Graduate student mentors: Review your schedule and how you take time off before the new student arrives. If you take off on an afternoon with good wind to sail or wind surf at a local lake, talk to the faculty mentor about how to handle this with the student(s) you are supervising.

Be clear about your expectations for taking time off. Make sure and set a good example yourself. Give examples of the type of activities that you have approved for students to take time off from the work schedule. Establish an expectation of how you will be involved in the decisions that the student makes to take time off. In general, it is best to err on the side of having the student involve you in the decision as early as possible. While you may see this as overbearing and not allowing students the independence they need, a worse situation is if you get annoyed or inconvenienced. Again, for many students, this may be their first experience of being in a professional scientific/engineering work environment and they may need assistance with establishing professional behavior.

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Handling family and other personal emergencies

“I think we often forget that each of our cultures: as a Black person, Hispanic, Native American or Asian, may affect our thinking and responsibility to our family as well as our passion for our work.  I think we need to do a better job of acquainting our leaders/mentors with these cultural differences in our students.  Some may say that this is not needed, but an appreciation of one’s family life and upbringing can add to the respect and credibility of the mentor as well as the student.”
-- Larry Campbell, Colonel, US Army (Retired), Program Director, Opt Ed, AGEP, University of North Carolina, Chapel Hill

Personal and family emergencies can happen during a placement. It is critical for everyone to be in communication as early as possible when this situation arises. The section on personal counseling should be reviewed. There are instances when an emergency can make decisions difficult, and personal counseling can provide assistance with making decisions. Assistance may be needed to determine how best to handle the situation. Before you decide on an action, be sure that the situation is clear to all parties concerned.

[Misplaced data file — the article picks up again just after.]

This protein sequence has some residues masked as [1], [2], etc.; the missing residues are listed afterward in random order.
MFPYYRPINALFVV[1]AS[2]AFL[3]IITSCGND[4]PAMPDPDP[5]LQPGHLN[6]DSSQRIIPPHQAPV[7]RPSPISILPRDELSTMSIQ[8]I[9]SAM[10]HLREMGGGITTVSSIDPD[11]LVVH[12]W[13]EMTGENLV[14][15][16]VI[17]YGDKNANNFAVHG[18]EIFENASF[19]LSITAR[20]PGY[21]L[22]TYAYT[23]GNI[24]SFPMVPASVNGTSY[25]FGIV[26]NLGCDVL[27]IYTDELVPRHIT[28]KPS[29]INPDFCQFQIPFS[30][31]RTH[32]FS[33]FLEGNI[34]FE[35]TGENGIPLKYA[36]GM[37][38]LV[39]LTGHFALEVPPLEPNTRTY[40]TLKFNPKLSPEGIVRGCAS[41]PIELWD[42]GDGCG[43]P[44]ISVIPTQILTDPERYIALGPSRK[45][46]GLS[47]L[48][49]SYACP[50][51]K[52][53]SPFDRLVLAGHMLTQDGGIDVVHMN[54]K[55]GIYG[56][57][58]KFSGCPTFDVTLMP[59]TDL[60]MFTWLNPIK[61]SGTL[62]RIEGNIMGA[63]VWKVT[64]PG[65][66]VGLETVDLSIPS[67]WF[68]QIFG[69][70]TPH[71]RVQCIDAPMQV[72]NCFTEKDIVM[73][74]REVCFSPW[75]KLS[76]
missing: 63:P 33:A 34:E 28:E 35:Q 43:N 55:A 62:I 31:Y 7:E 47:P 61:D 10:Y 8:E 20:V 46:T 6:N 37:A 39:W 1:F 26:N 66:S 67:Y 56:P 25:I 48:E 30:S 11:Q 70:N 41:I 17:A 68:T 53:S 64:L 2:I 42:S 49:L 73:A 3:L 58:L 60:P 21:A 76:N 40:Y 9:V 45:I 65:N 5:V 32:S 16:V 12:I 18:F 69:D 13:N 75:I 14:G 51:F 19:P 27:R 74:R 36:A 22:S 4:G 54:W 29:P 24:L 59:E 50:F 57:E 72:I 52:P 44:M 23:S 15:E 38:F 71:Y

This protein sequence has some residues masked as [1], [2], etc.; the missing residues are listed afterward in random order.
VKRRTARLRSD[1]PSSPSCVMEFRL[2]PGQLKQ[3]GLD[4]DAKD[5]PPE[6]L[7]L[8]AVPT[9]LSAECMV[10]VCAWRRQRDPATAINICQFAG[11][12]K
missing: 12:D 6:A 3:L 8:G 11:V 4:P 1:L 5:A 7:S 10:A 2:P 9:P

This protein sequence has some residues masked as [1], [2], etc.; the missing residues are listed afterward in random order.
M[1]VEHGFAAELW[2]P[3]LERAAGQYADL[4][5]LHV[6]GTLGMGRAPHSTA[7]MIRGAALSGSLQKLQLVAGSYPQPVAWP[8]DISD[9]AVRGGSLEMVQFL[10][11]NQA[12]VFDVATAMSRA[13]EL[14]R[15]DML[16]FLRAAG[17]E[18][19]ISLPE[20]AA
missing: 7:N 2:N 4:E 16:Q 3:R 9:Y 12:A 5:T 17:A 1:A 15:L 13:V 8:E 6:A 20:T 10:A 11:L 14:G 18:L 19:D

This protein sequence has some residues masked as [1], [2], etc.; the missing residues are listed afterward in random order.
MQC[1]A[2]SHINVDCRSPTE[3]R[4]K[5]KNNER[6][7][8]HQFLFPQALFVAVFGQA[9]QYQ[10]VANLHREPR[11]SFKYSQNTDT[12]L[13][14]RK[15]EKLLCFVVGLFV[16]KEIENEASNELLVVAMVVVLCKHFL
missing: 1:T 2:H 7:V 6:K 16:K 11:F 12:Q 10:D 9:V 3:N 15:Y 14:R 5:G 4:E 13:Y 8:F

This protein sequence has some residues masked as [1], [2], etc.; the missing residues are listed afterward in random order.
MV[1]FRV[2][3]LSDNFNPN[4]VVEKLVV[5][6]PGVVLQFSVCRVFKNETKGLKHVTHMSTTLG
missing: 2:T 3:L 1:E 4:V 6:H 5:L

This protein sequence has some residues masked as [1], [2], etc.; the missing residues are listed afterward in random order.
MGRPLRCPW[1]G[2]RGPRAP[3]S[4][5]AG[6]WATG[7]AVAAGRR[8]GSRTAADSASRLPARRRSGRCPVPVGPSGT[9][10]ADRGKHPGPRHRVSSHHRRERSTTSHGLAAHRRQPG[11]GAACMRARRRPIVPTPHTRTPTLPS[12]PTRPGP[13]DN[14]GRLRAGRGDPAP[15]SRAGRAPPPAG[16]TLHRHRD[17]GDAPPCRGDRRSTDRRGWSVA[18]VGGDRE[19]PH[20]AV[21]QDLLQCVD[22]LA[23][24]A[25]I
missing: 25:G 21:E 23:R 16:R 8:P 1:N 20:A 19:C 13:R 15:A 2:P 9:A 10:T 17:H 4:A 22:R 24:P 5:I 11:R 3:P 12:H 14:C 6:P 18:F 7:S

Students: Mentors are usually reasonable and almost all have experienced personal and/or family emergencies themselves. Describe the situation clearly articulating what it means to you. The mentor may not have had a similar experience with her or his family situation, so may not relate to the specific situation, but will likely try their best connect to how you experience the situation.

Be prepared to consider the consequence of your action on the research progress of your summer placement. There are emergencies that require your absence from the placement and most mentors will work with you to help you get the most from your field experience. However, keep in mind that this is a unique opportunity, one that can lead to recommendations that will help advance you into your next career move (fellowships, graduate school, job, etc.). You want to handle this as professionally as possible.

Mentors: You may need assistance in determining if a student is making the best decision. Seek advice after you understand the situation. If the student’s decision puts the research progress at risk, be sure to make this clear and discuss the potential consequences with the student. Work with program staff to ensure that the student is getting needed support and that staff are aware of the discussions and decisions that you have made with the student. A meeting with a student when she/he is considering how to react can take several hours. Your patience and professional guidance can play a critical role, modeling how they might make decisions in the future.

Consult with student support service professionals such as the Dean of Students' Office or Student Counseling Service. They have extensive experience and advice that can assist you in the process of providing help. You are the expert in research; they are the experts in professional counseling for students.